JMU School of Nursing to grow, address catch-22
Starting in January, the program will admit 23 additional students each semester for a cohort of 113, a 25 percent increase from the 90 students it has been admitting per semester since 2012. The increase will result in more nurses entering the workforce, helping to address a nursing shortage, particularly in rural areas, and will also enable more qualified students to enter the program, alleviating another problem facing nursing schools across the country — a lack of space for qualified students.
U.S. Rep. Ben Cline, R-6th, who toured the School of Nursing on Wednesday, said, “I had the opportunity to see firsthand the great work being accomplished by JMU’s School of Nursing, and I applaud their decision to expand the program and admit more students each semester. Our rural communities are often underserved in their healthcare needs, and JMU’s commitment to addressing nursing shortages in the Commonwealth is an admirable and necessary venture.”
Communities across the country, especially in rural areas, are facing nursing shortages as veteran nurses retire or change careers faster than new nurses enter the workforce, said Melody Eaton, interim director of the JMU School of Nursing and a professor of nursing. An aging population that requires more care from healthcare systems also factors in.
While there are more than enough students interested in nursing to keep pace with the vacancies, the JMU School of Nursing, and other nursing schools in Virginia and around the country, are limited on the number of students they can admit.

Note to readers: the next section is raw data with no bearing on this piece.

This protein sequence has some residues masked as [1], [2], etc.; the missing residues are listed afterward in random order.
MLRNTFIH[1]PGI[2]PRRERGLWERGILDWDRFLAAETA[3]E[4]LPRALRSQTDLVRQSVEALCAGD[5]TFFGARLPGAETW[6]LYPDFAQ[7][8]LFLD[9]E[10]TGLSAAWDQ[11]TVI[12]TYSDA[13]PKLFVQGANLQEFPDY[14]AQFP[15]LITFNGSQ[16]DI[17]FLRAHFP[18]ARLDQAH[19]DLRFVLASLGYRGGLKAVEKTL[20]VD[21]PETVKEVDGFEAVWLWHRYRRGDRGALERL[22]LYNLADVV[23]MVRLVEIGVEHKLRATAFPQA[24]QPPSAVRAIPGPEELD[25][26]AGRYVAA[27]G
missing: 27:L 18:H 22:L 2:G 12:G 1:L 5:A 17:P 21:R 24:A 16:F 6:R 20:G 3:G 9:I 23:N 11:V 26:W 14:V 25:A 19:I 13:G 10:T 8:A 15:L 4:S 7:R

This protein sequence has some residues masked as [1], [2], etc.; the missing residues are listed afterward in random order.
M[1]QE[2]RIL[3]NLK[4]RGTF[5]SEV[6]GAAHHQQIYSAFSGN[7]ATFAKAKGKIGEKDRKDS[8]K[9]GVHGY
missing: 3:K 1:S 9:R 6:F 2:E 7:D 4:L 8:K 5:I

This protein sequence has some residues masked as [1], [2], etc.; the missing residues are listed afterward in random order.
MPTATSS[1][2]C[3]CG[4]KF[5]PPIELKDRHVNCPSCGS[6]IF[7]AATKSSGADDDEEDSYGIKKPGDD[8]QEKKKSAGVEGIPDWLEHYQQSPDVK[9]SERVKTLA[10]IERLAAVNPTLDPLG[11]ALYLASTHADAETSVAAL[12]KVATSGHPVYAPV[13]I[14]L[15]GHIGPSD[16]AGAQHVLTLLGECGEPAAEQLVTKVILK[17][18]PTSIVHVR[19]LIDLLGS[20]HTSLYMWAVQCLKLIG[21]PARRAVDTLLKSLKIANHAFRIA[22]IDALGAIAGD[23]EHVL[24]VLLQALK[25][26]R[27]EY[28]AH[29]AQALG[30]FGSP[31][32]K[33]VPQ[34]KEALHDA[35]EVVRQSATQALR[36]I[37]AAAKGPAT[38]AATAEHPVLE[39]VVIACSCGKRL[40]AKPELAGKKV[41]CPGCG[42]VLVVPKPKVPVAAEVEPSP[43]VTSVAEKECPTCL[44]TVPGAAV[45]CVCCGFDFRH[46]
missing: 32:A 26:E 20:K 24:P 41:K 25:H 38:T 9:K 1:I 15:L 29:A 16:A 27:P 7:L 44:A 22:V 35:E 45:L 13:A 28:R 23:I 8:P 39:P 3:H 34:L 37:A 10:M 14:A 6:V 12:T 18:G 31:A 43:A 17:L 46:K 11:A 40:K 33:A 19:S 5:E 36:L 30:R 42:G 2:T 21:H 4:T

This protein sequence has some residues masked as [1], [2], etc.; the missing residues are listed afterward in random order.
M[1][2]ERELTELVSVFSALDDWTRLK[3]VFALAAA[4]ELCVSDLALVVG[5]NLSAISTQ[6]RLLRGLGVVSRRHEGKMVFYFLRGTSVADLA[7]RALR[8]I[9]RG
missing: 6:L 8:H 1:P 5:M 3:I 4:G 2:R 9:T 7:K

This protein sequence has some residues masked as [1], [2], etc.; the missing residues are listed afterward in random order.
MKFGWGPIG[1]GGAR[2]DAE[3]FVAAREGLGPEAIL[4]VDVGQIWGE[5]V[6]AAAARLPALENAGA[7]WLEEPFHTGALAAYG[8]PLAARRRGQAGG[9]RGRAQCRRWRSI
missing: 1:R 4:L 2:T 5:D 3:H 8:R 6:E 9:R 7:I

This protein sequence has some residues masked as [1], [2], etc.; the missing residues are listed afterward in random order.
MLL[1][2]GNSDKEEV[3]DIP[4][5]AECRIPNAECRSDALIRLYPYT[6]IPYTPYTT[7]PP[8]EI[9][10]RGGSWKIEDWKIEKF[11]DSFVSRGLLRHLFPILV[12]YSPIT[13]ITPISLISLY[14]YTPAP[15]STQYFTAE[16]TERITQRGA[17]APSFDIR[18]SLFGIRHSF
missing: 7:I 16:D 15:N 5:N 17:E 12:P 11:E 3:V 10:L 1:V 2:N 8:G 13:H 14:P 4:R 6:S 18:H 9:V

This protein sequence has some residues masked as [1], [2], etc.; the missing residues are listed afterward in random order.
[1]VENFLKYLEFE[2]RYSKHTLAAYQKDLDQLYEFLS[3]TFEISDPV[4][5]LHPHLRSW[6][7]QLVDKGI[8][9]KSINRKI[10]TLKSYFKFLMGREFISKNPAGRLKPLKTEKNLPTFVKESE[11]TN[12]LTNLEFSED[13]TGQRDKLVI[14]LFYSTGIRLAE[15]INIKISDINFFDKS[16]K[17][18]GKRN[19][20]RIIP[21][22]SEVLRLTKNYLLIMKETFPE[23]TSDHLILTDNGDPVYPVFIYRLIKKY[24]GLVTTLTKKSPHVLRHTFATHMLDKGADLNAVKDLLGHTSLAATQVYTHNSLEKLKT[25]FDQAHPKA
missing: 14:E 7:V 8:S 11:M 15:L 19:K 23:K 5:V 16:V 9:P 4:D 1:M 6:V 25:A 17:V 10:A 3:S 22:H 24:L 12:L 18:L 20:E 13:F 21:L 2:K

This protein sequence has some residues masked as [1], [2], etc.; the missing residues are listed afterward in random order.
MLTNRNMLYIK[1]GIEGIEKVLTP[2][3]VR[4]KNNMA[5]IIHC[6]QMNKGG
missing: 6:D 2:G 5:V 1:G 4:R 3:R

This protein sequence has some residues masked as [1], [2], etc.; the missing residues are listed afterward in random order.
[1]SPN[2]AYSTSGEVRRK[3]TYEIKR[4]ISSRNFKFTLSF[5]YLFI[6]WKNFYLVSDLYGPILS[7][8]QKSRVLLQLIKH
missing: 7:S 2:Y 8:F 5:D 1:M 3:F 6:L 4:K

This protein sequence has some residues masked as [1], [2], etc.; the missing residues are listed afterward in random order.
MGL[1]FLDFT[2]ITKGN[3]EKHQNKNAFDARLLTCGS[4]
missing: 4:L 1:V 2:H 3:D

“Currently, we can’t accept all of the students who apply to the BSN program and this is really going to help with that,” said Jamie Robinson, associate director for undergraduate programs in the JMU School of Nursing and an assistant professor of nursing.
A number of factors, including Virginia Board of Nursing mandated student-faculty ratios, limit the number of students nursing schools can admit, and schools in rural areas face additional obstacles. Since nursing majors are required to get hands-on experience in healthcare facilities, a number of partnerships with hospitals, clinics and other healthcare facilities are required. Those partners also have limits on how many students they can train at any one time.
“We’re a rural university, not associated with an academic medical center, and we rely on our clinical partners to host our students. Because of this we are mindful of the effect our growth may have on our clinical partners,” Robinson said.